Google Hummingbird

The logo for Google Hummingbird

Hummingbird is the codename given to a significant algorithm change in Google Search in 2013. Its name was derived from the speed and accuracy of the hummingbird. The change was announced on September 26, 2013, having already been in use for a month. "Hummingbird" places greater emphasis on natural language queries, considering context and meaning over individual keywords. It also looks deeper at content on individual pages of a website, with improved ability to lead users directly to the most appropriate page rather than just a website's homepage. The upgrade marked the most significant change to Google search in years, with more "human" search interactions and a much heavier focus on conversation and meaning. Thus, web developers and writers were encouraged to optimize their sites with natural writing rather than forced keywords, and make effective use of technical web development for on-site navigation.

History

Google announced "Hummingbird", a new search algorithm, at a September 2013 press event,[1] having already used the algorithm for approximately one month prior to announcement.[2]

Features

The "Hummingbird" update was the first major update to Google's search algorithm since the 2010 "Caffeine" search architecture upgrade, but even that was limited primarily to improving the indexing of information rather than sorting through information.[2]Amit Singhal, then-search chief at Google, told Search Engine Land that "Hummingbird" was the most dramatic change of the algorithm since 2001, when he first joined Google.[2][3] Unlike previous search algorithms, which would focus on each individual word in the search query, "Hummingbird" considers the context of the different words together, with the goal that pages matching the meaning do better, rather than pages matching just a few words.[4] The name is derived from the speed and accuracy of the hummingbird animal.[4]

"Hummingbird" is aimed at making interactions more human, in the sense that the search engine is capable of understanding the concepts and relationships between keywords.[5] It places greater emphasis on page content, making search results more relevant, and looks at the authority of a page, and in some cases the page author, to determine the importance of a website. It uses this information to better lead users to a specific page on a website rather than the standard website homepage.[6]

Search engine optimization changes

Search engine optimization changed with the addition of "Hummingbird", with web developers and writers encouraged to use natural language when writing on their websites rather than using forced keywords. They were also advised to make effective use of technical website features, such as page linking, on-page elements including title tags, URL addresses and HTML tags, as well as writing high-quality, relevant content without duplication.[7] While keywords within the query still continue to be important, "Hummingbird" adds more strength to long-tailed keywords, effectively catering to the optimization of content rather than just keywords.[6] The use of synonyms have also been optimized; instead of listing results with exact phrases or keywords, Google shows more theme-related results.[8]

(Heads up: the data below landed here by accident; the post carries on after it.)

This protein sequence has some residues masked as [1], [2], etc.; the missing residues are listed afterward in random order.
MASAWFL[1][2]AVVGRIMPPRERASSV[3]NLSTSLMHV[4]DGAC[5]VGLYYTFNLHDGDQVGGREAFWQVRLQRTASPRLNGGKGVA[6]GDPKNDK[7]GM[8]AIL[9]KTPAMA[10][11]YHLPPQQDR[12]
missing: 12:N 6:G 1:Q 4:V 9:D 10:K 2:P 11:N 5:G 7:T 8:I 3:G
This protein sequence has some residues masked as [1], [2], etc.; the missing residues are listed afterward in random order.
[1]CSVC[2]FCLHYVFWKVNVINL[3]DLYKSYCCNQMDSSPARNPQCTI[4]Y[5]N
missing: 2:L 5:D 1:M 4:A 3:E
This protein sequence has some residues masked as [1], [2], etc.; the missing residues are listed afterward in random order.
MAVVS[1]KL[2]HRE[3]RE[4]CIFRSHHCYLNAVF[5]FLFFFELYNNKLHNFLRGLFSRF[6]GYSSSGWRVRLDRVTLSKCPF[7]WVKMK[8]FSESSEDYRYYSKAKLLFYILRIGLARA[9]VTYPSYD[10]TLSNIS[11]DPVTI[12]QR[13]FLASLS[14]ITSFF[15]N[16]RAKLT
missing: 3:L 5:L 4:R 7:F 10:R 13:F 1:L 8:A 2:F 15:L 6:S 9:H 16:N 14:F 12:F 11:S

See also

References

  1. ^ Sullivan, Danny (September 26, 2013). "Google Reveals "Hummingbird" Search Algorithm, Other Changes At 15th Birthday Event". Search Engine Land. Retrieved 2017. 
  2. ^ a b c Sullivan, Danny (September 26, 2013). "FAQ: All About The New Google "Hummingbird" Algorithm". Search Engine Land. Retrieved 2017. 
  3. ^ Hull, Jeremy. "Google Hummingbird: where no search has gone before". Wired. Condé Nast. Retrieved 2017. 
  4. ^ a b Elran, Asher (November 15, 2013). "What Google 'Hummingbird' Means for Your SEO Strategy". Entrepreneur. Retrieved 2017. 
  5. ^ Taylor, Richard (September 26, 2013). "Google unveils major upgrade to search algorithm". BBC News. BBC. Retrieved 2017. 
  6. ^ a b Dodds, Don (December 16, 2013). "An SEO Guide to the Google Hummingbird Update". HuffPost. Oath Inc. Retrieved 2017. 
  7. ^ Marentis, Chris (April 11, 2014). "A Complete Guide To The Essentials Of Post-Hummingbird SEO". Search Engine Land. Retrieved 2017. 
  8. ^ Krush, Alesia (November 22, 2013). "How to Thrill Google Hummingbird: The SEO's Guide [INFOGRAPHIC]". Search Engine Journal. Retrieved 2017. 

  This article uses material from the Wikipedia page available here. It is released under the Creative Commons Attribution-Share-Alike License 3.0.

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